The stylish tale of a dead poet, a rediscovered pulp novel, and a lovely lady with a story to sell from the author of the Charles Resnick Mysteries.
Ex–Metropolitan Police Officer Jack Kiley spent his career discerning fact from fiction. Now a private detective, Kiley has agreed to investigate the provenance of a newly discovered manuscript. Lost for decades, Dead Dames Don’t Sing is typical pulp fodder: “Hard, fast, and deadly,” according to Daniel Pike, the rare book dealer who hires Kiley. What makes it unusual—and potentially valuable—is that the novel appears to have been written by the late poet William Pierce before he made a name for himself. Pierce’s bewitching socialite-cum-model daughter, Alexandra, insists that it’s genuine, but Kiley isn’t so sure. Something doesn’t feel right, but the deeper he digs, the more he wonders if poetry and pulp really are such strange bedfellows.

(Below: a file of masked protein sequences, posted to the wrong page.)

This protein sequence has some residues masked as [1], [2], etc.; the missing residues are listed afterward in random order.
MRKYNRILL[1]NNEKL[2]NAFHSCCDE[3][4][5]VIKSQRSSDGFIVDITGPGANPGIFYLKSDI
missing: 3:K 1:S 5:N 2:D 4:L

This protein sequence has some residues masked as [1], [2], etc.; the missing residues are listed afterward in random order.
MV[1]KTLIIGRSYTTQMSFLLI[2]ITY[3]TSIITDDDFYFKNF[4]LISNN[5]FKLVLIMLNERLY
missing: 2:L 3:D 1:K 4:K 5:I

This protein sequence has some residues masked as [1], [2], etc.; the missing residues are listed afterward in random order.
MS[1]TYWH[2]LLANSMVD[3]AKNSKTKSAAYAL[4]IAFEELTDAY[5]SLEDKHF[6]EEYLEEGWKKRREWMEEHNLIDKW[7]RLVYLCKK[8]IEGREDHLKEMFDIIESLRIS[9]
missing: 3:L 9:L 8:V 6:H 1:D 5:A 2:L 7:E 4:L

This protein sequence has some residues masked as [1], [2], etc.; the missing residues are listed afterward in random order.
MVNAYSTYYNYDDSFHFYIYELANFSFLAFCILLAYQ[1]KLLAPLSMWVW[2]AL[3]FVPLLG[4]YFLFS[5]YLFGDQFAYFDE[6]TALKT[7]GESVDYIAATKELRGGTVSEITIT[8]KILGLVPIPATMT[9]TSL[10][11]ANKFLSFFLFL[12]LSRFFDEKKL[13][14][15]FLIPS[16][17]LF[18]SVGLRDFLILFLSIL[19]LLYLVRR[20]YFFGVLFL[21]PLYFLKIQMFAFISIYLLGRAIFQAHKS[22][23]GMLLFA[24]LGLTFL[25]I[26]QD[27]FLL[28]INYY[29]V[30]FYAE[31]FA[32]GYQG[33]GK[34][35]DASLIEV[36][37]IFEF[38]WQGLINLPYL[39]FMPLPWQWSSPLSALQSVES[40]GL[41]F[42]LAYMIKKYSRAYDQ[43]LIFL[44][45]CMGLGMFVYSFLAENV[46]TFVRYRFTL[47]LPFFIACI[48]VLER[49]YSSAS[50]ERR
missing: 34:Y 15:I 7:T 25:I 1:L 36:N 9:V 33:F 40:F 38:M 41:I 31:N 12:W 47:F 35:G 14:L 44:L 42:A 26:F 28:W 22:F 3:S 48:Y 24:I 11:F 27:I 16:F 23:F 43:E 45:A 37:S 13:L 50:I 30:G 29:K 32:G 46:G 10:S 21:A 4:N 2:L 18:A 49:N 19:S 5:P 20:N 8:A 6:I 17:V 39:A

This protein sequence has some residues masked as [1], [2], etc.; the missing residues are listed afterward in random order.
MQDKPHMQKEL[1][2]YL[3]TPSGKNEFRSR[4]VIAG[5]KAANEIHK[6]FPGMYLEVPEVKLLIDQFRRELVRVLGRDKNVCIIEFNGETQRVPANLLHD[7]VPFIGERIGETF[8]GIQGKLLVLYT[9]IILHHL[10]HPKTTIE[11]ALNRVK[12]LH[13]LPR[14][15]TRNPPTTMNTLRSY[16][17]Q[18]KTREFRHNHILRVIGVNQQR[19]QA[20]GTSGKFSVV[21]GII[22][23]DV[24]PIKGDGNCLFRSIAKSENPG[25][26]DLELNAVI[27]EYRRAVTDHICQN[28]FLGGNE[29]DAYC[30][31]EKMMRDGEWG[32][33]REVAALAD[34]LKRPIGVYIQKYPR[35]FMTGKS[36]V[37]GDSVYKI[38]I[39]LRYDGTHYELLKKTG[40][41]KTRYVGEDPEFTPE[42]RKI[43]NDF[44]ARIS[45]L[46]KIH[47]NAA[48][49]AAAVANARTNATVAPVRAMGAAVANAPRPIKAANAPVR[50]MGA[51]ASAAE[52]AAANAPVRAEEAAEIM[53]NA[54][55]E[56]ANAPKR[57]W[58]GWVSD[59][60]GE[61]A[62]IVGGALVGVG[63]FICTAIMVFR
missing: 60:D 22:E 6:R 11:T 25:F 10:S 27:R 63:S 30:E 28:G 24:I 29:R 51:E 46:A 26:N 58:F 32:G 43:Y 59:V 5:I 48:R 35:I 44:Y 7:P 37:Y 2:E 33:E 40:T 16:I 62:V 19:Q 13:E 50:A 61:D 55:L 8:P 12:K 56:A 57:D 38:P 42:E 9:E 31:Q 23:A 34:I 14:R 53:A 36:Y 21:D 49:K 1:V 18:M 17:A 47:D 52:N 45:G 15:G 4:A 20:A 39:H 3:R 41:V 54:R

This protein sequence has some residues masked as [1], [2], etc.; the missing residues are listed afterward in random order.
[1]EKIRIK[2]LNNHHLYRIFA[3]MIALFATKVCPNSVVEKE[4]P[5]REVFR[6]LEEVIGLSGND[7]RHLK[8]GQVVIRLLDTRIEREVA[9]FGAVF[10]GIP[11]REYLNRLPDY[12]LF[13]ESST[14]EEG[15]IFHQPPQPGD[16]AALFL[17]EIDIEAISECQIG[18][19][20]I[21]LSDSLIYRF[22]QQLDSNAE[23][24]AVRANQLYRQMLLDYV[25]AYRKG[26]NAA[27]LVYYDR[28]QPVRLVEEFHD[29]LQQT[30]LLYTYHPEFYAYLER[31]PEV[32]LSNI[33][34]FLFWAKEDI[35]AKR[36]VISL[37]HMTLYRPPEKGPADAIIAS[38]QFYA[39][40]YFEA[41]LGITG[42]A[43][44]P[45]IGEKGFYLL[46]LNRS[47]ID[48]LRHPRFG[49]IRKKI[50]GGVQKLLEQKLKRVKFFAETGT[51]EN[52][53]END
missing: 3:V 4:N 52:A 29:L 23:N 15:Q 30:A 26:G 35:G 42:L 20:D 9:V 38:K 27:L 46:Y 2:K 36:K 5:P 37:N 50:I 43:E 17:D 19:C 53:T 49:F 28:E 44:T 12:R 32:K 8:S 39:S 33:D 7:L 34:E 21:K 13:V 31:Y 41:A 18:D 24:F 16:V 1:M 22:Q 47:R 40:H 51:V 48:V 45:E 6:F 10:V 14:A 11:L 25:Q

Hailed as “one of our most accomplished writers” by The Daily Telegraph, John Harvey brings swinging London—both past and present—to life in this gripping novella.
The Bibliomysteries are a series of short tales about deadly books, by top mystery authors.